How well do you know your children? When we think of our children, all of the efforts we put into taking care of them and understanding them, is there ever a point where you are left wringing your hands in despair?
It’s normal as a parent to be left sometimes speechless by our children’s actions or words. Parenting is a work in progress. Should you just sit back and call it quits? Definitely not. But yes, raising children is hard work, and raising them according to Islamic principles in today’s world, is even harder. Recently our family was blessed with another daughter, and while it has been a wonderful adjustment, sometimes I am left wondering how to perfectly handle it all. Our elder daughters were starting a new school, but it seems like my girls are set up to handle anything the universe throws their way. Our son, however, is another story. He turned 5 years old this summer, and all of a sudden the baby of our family grew up and now would be starting full-time school.
Ah, school. A rite of passage. This should be an easy transition. Or so I thought.
The first week consisted of me sitting at the school from drop off to pick up, and watching him go from sitting next to me, to playing a little, to finally going to class. But coming out every once in a while to check on me.
The second week I decided he would be dropped off by either me or his father, but that was it. There were a few tears, silent sobbing, complaints about his “boring” school, but we were dealing with this every day. Every. Single. Morning.
The girls were never like this, I told my husband. Why is it taking him so long to adjust to something so normal?
You know, even after four kids, there is still lots of room for trial and error.
“O God, be kind to me through the survival of my children, setting them right for me, and allowing me to enjoy them!
My God, make long their lives for me, increase their terms, bring up the smallest for me, strengthen the weakest for me, rectify for me their bodies, their religious dedication, and their moral traits, make them well in their souls, their limbs, and everything that concerns me of their affair, and pour out for me and upon my hand their provisions!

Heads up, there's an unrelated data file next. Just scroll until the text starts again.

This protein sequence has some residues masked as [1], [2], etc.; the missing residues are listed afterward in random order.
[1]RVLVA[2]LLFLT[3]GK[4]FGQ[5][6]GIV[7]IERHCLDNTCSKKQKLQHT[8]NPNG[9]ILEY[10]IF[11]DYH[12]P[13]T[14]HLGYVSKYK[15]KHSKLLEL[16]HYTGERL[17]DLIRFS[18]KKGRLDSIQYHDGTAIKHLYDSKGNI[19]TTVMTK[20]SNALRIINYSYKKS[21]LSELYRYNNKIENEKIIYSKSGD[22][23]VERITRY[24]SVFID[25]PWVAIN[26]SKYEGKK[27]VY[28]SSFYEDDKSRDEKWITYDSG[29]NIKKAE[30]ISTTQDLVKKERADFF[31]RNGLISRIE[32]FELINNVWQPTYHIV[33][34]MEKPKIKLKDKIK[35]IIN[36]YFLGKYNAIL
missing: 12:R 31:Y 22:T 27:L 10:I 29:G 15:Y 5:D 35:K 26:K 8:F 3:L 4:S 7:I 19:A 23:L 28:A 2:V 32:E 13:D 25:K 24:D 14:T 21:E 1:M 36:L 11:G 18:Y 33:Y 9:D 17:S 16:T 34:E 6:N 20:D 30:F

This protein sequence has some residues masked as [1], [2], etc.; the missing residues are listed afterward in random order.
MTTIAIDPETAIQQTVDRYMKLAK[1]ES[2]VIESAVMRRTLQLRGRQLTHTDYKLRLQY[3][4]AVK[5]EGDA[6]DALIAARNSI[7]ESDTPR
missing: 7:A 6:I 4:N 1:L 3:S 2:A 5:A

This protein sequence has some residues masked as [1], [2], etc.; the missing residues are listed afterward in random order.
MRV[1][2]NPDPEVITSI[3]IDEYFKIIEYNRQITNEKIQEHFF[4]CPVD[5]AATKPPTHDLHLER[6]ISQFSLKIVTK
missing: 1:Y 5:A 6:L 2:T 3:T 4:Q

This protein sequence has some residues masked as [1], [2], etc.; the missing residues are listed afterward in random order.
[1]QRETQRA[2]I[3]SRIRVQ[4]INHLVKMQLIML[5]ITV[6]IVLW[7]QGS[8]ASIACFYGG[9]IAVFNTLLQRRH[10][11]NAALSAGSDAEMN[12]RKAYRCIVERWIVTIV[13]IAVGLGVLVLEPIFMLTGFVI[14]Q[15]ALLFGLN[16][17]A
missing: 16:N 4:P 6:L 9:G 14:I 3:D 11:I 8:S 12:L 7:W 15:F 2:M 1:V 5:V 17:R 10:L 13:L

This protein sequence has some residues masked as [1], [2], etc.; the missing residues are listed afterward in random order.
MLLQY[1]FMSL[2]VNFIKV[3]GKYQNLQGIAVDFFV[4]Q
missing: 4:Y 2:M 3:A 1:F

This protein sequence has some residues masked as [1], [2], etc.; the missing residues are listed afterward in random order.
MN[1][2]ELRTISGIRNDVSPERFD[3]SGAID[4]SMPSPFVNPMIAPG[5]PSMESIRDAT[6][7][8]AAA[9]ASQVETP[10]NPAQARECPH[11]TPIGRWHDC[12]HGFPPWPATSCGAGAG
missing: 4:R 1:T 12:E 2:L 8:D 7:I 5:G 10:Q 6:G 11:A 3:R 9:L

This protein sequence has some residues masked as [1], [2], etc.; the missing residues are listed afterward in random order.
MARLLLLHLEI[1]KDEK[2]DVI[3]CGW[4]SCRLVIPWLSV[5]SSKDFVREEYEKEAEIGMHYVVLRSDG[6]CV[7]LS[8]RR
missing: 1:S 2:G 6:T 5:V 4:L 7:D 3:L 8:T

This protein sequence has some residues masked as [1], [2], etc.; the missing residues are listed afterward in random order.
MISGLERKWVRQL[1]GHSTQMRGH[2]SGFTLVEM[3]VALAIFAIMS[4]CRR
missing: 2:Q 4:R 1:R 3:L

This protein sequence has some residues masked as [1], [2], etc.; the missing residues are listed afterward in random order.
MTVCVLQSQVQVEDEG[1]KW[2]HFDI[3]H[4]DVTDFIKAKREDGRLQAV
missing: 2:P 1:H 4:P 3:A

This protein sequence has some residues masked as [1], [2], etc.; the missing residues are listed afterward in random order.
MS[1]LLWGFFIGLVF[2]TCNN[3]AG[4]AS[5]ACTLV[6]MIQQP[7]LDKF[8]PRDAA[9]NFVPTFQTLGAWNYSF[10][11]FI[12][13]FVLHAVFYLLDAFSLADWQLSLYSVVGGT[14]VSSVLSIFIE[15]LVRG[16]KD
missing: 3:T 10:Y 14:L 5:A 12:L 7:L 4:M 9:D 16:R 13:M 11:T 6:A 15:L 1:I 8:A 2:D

Make them pious, fearing, insightful, hearing and obedient toward Thee, loving and well-disposed toward Thy friends, and stubbornly resistant and full of hate toward all Thy enemies!”
-Excerpt from Imam Sajjad’s dua for his children
We realized that our son has a bit of a different nature. He is very strong-willed, yet sensitive. It broke my heart when I watched him hold his brave face, only to give me a hug goodbye and then hear his subdued sobs. Was he purposely acting strong? Was I giving him room to be sad about this new phase in his life?
So we talked to him about how it was OK to be sad to leave Mama. But that he should remember how brave Imam Hussain (as) was on the battlefield, and that he should be brave too, and to remember that after a few hours he would see Mama again at home.
A dear friend of mine reminded me of the power of dua, especially when it comes to our children. Sometimes we think as parents we can handle it all. After all these are our children. We bore them, so we should know it all. But we aren’t omnipotent and all-knowing like Almighty Allah. Our hands are also tied, and we shouldn’t take it as a sign of weakness. Rather it should take us into prostration and make us humble in front of our Lord. What an honorable task He has bestowed on us to take care of these little creations. Please help us raise them in the best way possible! Please help us understand their little quirks and idiosyncrasies, and be able to handle them with patience!
Imam Sajjad’s dua for his children is a beautiful prayer that encompasses all the fears and hopes a parent has for their little ones. “Bring up the smallest for me, strengthen the weakest for me…” We can only do so much for our children. But Allah the Most High is All-Powerful. He can do anything. And He surely can ease our difficulties and help us find peace in raising our children.
Editor’s note: Islamic Insights is honored to host the “Raising Faith” column by esteemed guest contributor and student from Qum, Sister Samira Rizvi. Besides being a former newspaper copy editor, Rizvi is a mother of three, an author who writes for Little Muslim Books, and maintains a personal blog. Her column will focus on her experiences in tarbiyat—the upbringing of children based on Islamic values. For past articles in the column see here.